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University of Connecticut Intergroup Relations Rob Foels, Ph.D.

 

Background

 

Research Programs

 

Editor, Teaching Section, Psychology of Women Quarterly

Foels Research Program

I am an experimental social psychologist with core interests in gender and ethnic prejudice, and understanding how group inequalities are maintained. My research has always examined how social cognitive and social identity processes help to determine negative outcomes for different social groups. More recently I have added a focus on what role social power and cultural belief systems (ideologies) have in maintaining group inequalities including gender, ethnic, and economic disparities.

My theoretical approach has been shaped by social identity theory and especially social dominance theory. Social identity theory (Tajfel & Turner, 1986) proposes that our self worth is tied to our social groups and their status in society. Social dominance theory (Sidanius & Pratto, 1999) proposes that ideologies help to legitimize social status hierarchies and negative outcomes for ethnic and gender groups. I contextualize my social cognitive and prejudice research within these two theories, integrating cognitive processes with social status and social identity to gain a richer understanding of how existing belief systems and social structure have their negative effects on women and ethnic minorities.

Cognitive Complexity and Prejudice

My social cognitive approach focuses on the complexity of cognitive representations of social groups and the complexity of attributional explanations. This approach moves beyond a social categorization "us vs. them" approach and examines the complexity of the representations about the people within an outgroup. The more complex the outgroup representations or the attributional processes, the less prejudice toward low status groups. 

Most social cognitive research to date has implicitly used ethnic majority perspectives as a baseline. I am pursuing an understanding of the cognitive representations that all ethnic and gender groups hold about other groups. This approach treats social cognitive processes as outcomes of social factors. In several studies my colleagues and I have demonstrated that low status ethnic and gender groups tend to have higher levels of complexity and lower levels of prejudice (Foels & Reid, 2010).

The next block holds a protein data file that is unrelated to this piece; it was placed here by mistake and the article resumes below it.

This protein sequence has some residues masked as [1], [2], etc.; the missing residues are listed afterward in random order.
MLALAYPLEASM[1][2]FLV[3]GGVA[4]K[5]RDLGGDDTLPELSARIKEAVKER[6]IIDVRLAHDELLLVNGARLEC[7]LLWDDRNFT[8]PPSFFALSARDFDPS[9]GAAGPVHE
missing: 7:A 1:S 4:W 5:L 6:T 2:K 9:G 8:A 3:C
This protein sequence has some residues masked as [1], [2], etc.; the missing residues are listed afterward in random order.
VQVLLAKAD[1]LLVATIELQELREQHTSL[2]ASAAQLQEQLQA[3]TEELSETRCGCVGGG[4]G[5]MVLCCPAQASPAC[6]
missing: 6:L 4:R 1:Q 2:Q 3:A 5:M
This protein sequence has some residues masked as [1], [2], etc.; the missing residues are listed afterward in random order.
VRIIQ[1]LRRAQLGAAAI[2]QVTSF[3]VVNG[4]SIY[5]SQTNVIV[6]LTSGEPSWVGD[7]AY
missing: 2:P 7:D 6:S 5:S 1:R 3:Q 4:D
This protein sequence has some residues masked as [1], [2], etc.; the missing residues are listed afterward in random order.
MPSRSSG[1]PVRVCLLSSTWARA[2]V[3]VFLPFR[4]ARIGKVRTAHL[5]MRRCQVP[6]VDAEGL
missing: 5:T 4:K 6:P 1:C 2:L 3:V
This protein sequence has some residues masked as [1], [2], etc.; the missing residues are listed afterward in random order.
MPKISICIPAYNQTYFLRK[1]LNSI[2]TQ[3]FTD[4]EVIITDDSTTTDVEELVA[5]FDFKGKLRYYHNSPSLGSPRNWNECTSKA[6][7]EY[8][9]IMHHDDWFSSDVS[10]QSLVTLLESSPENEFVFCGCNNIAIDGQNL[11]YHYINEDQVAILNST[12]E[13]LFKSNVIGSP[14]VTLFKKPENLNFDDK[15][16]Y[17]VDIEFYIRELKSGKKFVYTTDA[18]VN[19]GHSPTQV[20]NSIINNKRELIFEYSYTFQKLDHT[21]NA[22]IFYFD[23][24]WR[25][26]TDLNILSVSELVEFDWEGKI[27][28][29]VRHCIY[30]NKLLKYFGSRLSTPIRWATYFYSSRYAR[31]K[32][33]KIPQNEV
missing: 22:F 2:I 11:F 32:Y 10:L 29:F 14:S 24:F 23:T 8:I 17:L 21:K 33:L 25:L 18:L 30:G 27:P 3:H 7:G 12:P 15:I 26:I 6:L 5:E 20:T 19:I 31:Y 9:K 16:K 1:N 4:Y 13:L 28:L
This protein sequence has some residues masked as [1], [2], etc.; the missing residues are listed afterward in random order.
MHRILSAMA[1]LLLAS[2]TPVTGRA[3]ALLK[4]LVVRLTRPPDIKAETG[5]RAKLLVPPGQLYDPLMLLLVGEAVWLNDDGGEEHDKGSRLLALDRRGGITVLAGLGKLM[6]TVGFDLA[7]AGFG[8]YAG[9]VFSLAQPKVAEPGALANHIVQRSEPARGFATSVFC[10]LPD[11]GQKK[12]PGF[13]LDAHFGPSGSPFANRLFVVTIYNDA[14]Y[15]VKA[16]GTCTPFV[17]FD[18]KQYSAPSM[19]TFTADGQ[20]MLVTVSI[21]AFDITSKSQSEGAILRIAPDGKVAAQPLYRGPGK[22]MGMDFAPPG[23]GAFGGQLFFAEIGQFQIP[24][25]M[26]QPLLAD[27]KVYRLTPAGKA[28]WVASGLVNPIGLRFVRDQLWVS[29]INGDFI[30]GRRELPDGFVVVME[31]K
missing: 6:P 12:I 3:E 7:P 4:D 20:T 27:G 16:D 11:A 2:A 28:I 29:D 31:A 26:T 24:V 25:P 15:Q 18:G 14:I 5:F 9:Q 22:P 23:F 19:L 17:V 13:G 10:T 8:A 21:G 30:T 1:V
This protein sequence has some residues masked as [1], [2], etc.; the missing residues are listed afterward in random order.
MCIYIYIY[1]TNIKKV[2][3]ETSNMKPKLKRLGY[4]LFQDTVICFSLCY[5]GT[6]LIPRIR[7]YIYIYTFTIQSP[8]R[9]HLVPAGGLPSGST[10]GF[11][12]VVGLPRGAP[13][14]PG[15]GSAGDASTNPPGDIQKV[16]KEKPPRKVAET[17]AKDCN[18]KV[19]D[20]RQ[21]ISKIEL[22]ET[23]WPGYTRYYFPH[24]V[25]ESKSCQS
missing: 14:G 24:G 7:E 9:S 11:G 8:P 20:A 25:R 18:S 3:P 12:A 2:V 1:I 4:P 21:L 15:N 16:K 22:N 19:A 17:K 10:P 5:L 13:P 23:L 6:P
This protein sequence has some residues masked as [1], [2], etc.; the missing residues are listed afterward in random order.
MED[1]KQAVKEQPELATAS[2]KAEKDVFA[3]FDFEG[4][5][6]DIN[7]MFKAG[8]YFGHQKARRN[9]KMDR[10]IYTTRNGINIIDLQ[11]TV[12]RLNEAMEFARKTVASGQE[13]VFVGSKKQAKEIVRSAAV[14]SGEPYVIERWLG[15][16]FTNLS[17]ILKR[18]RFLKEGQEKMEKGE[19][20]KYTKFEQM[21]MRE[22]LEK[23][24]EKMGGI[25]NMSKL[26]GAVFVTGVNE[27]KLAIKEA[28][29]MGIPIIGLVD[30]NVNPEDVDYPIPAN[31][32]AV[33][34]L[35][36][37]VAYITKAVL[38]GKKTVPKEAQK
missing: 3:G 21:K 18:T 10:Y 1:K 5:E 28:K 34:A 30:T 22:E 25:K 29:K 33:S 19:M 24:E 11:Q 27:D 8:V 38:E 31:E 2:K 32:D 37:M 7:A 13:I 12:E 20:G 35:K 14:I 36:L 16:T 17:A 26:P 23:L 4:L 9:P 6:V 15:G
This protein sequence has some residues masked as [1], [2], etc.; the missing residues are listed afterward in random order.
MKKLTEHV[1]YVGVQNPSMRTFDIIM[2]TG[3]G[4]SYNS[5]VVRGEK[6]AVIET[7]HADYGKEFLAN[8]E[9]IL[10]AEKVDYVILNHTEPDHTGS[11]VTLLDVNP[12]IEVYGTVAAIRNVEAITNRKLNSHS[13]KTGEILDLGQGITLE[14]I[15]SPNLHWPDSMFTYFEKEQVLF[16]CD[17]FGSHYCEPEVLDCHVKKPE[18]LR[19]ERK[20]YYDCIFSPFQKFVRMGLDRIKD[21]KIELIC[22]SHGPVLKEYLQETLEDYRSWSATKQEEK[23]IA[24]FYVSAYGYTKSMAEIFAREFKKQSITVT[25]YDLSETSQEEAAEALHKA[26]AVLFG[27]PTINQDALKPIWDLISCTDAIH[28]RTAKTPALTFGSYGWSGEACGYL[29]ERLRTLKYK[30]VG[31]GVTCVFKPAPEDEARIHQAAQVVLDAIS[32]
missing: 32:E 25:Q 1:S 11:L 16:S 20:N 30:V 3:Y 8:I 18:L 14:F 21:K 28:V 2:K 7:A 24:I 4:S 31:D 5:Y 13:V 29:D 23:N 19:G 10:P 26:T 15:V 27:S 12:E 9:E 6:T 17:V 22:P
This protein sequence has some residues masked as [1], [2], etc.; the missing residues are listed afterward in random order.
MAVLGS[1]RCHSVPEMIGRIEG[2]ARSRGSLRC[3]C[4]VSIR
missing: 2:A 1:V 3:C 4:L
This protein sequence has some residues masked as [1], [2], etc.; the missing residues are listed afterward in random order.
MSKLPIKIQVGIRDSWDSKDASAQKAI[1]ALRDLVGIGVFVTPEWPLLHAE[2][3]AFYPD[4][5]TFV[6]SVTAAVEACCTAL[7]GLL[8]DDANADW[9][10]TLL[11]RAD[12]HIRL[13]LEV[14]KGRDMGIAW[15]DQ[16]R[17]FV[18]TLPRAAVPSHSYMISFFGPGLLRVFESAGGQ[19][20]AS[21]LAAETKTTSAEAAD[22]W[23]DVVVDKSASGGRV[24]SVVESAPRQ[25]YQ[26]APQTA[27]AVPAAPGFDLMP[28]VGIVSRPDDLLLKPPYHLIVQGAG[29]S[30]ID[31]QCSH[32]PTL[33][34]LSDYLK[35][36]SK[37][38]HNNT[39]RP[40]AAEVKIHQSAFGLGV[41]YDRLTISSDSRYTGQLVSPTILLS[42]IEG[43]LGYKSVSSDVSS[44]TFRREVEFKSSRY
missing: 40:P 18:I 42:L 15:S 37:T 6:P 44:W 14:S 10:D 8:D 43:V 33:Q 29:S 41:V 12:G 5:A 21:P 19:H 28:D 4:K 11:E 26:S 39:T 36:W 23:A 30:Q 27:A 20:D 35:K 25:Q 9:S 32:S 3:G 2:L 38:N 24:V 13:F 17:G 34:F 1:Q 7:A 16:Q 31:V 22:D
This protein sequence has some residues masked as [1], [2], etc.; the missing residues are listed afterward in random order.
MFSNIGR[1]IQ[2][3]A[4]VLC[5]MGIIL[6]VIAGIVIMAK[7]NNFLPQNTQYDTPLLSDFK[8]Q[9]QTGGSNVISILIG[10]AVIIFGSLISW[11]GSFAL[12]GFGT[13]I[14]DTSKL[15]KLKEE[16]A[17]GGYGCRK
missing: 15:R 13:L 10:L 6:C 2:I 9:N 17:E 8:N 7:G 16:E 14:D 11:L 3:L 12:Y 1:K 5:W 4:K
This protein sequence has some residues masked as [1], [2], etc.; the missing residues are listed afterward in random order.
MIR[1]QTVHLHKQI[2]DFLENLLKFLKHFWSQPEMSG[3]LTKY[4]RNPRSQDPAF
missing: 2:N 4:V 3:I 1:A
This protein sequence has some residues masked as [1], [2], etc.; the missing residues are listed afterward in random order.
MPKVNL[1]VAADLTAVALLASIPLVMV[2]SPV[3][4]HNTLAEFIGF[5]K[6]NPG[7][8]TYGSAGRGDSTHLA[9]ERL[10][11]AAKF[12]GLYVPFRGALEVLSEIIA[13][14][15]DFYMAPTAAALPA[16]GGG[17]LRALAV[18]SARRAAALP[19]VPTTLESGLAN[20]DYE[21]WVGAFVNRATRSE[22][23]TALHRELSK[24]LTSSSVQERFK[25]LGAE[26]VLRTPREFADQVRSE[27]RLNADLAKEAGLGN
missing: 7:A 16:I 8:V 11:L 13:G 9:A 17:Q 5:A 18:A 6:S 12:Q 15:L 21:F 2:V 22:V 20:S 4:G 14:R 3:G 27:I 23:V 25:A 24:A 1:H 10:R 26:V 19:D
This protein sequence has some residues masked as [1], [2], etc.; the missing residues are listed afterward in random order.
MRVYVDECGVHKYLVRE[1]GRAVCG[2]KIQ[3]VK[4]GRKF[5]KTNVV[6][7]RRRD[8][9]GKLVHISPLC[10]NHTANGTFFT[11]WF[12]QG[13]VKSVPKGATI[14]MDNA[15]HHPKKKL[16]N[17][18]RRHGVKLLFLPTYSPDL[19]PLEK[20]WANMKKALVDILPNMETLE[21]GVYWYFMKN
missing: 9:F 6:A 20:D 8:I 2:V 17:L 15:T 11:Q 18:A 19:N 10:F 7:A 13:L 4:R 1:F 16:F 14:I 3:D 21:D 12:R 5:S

Regardless of group membership, those higher in cognitive complexity are more likely to perceive the harmful effects of subtle racist behaviors, and to label these behaviors as racism (Reid & Foels, 2010). We have experimentally manipulated cognitive complexity and found that participants in the complexity condition described traditional cultures in less derogatory ways (Mullen, Pizzuto, & Foels, 2002) and did not dehumanize traditional cultures (Foels, Jassin, Dasgupta, & Reid, in prep). 

Group Social Status and Cognition

My research consistently has shown that low status groups have higher levels of cognitive complexity regarding both their ingroups and their outgroups. For example, women are predicted to place more importance on small intimate groups whereas men are predicted to place more importance on larger social groups. However, we have found no such gender differences when it comes to the importance of social identities such as family or friends (Foels & Tomcho, 2005), and instead have found evidence that women have a more complex cognitive representation of their social groups than do men (Foels & Tomcho, 2009; Foels, Tomcho, & Jassin, under review, Rustin & Foels, in press).